This study is a randomized, placebo-controlled, parallel design. The placebo-controlled period will be 12 weeks long and participants will receive apremilast or placebo. After the 12-week placebo-controlled period, all participants will receive apremilast for 52 weeks in the active treatment period. All participants will have their final study visit 4 weeks after stopping apremilast treatment.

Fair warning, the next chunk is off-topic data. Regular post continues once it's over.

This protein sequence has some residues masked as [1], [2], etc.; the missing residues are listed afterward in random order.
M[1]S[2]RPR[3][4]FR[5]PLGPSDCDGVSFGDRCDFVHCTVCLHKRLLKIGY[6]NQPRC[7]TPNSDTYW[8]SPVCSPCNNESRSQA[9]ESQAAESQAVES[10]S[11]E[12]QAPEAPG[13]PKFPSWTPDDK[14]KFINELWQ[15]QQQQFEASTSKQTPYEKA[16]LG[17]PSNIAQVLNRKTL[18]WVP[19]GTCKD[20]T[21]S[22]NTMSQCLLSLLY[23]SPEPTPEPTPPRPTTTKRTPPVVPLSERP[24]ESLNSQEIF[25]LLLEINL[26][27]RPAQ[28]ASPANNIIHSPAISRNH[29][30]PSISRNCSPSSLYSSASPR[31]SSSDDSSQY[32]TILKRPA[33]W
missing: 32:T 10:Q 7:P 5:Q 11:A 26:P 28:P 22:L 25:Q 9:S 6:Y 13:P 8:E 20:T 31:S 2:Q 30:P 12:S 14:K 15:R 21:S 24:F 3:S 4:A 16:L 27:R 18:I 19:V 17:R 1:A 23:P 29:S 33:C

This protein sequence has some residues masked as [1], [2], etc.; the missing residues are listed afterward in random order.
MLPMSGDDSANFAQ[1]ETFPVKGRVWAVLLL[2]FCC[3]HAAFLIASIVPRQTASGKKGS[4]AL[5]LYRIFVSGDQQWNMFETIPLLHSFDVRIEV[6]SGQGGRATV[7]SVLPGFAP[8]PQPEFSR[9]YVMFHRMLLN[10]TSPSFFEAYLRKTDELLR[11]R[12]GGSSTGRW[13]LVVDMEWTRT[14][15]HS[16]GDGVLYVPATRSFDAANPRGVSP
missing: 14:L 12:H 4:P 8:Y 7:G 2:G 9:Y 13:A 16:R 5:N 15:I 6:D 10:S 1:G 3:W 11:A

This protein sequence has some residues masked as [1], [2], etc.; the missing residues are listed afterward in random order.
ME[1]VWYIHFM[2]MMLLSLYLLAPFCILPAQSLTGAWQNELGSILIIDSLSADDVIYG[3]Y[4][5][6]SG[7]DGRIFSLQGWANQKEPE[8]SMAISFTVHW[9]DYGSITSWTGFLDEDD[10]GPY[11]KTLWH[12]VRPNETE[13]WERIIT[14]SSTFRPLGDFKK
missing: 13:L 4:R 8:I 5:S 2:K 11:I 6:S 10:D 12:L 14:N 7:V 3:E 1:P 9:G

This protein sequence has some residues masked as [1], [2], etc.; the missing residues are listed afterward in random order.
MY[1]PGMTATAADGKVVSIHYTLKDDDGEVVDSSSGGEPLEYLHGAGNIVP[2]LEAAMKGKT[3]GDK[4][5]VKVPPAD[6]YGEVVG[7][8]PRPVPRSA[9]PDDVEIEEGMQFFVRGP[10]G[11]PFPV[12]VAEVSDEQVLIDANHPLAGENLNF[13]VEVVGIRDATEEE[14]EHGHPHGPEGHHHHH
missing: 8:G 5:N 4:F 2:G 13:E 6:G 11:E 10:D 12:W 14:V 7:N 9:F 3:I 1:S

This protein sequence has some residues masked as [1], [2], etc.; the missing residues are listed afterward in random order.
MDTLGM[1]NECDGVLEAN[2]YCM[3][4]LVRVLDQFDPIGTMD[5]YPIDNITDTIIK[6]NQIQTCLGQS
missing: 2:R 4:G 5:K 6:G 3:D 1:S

Phase 3CompletedDrug: Apremilast|Drug: PlaceboArizona Arthritis and Rheumatology Research, PLLC, Phoenix, Arizona, United States|University of California Davis Medical Center, Sacramento, California, United States|Millennium Research, Ormond Beach, Florida, United States|Arthritis and Rheumatology of Georgia, Atlanta, Georgia, United States|Northwestern University Feinberg School of Medicine, Chicago, Illinois, United States|Advanced Rheumatology, Lansing, Michigan, United States|Shores Rheumatology, Saint Clair Shores, Michigan, United States|University of New Mexico, Albuquerque, New Mexico, United States|New York Methodist Hospital, Brooklyn, New York, United States|NYU Langone Medical Center, New York, New York, United States|University of Pennsylvania Health Systems, Philadelphia, Pennsylvania, United States|Hopital de La Conception, Marseille Cedex 05, France|Pitié-Salpêtriere Hospital Paris, Paris, France|Hopital Cochin, Paris, France|Hospital Saint Louis, Paris, France|Charite Universitaetsmedizin Berlin, Berlin, Germany|Stadtisches Klinikum Dessau, Dessau, Germany|Asklepios Rheumazentrum Hamburg, Hamburg, Germany|Navy Hospital of Athens, Athens, Greece|Athens General Hospital 'G Gennimatas', Athens, Greece|Laiko General Hospital of Athens, Athens, Greece|Ippokratio General Hospital of Thessaloniki, Thessaloniki, Greece|Bnai Zion Medical Center, Haifa, Israel|Rambam Health Care Campus, Haifa, Israel|Hadassah Medical Organization, Jerusalem, Israel|Rabin Medical Center, Petah Tikva, Israel|Chaim Sheba Medical Center, Ramat Gan, Israel|Azienda Ospedaliero Universitaria Careggi, Firenze, Italy|Azienda Ospedaliera Regionale San Carlo, Potenza/Matera, Italy|Arcispedale Santa Maria Nuova, Reggio Emilia, Italy|Medical Hospital of Tokyo Medical and Dental University, Bunkyo-ku, Tokyo, Japan|Nippon Medical School Hospital, Bunkyo-ku, Japan|St. Luke's International Hospital, Chuo-ku, Japan|Tokyo Metropolitan Tama Medical Center, Fuchu-shi, Japan|Japanese Red Cross Society Himeji Hospital, Himeji-shi, Japan|Saitama Medical University Hospital, Iruma-gun, Saitama, Japan|Teikyo University Hospital, Itabashi-ku, Japan|Nihon University Itabashi Hospital, Itabashi-ku, Japan|St Marianna University School of Medicine Hospital, Kawasaki, Kanagawa, Japan|University of Occupational and Environmentall Health, Kitakyushu, Japan|Kagawa University Hospital, Miki-cho, Japan|Kitasato University Hospital, Sagamihara, Japan|Saga Medical School Hospital, Saga, Japan|Sapporo Medical University Hospital, Sapporo, Hokkaidô, Japan|Hokkaido University Hospital, Sapporo, Hokkaidô, Japan|Shimonoseki City Hospital, Shimonoseki, Japan|Tokyo Medical University Hospital, Shinjyuku-ku, Japan|Tomishiro Central Hospital, Tomigusuku-shi, Japan|Ehime University Hospital, Toon, Japan|Yokohama City University Hospital, Yokohama, Kanagawa, Japan|Chungnam National University Hospital, Daejeon, Korea, Republic of|Seoul National University Hospital, Seoul, Korea, Republic of|Severance Hospital, Yonsei University Health System, Seoul, Korea, Republic of|Konkuk University Hospital, Seoul, Korea, Republic of|Ajou University Hospital, Suwon si, Korea, Republic of|Hotel Dieu de France, Beirut, Lebanon|Ain Wazein Hospital, El Chouf, Lebanon|American University of Beirut Medical Center, El Chouf, Lebanon|Cukurova University Medical Faculty Balcali Hospital, Adana, Turkey|Eskisehir Osmangazi University, Eskisehir, Turkey|Istanbul Universitesi Cerrahpasa Tip Fakultesi, Istanbul, Turkey|Marmara University Hospital, Istanbul, Turkey|Selcuk University Medical Faculty, Konya, TurkeyMore Information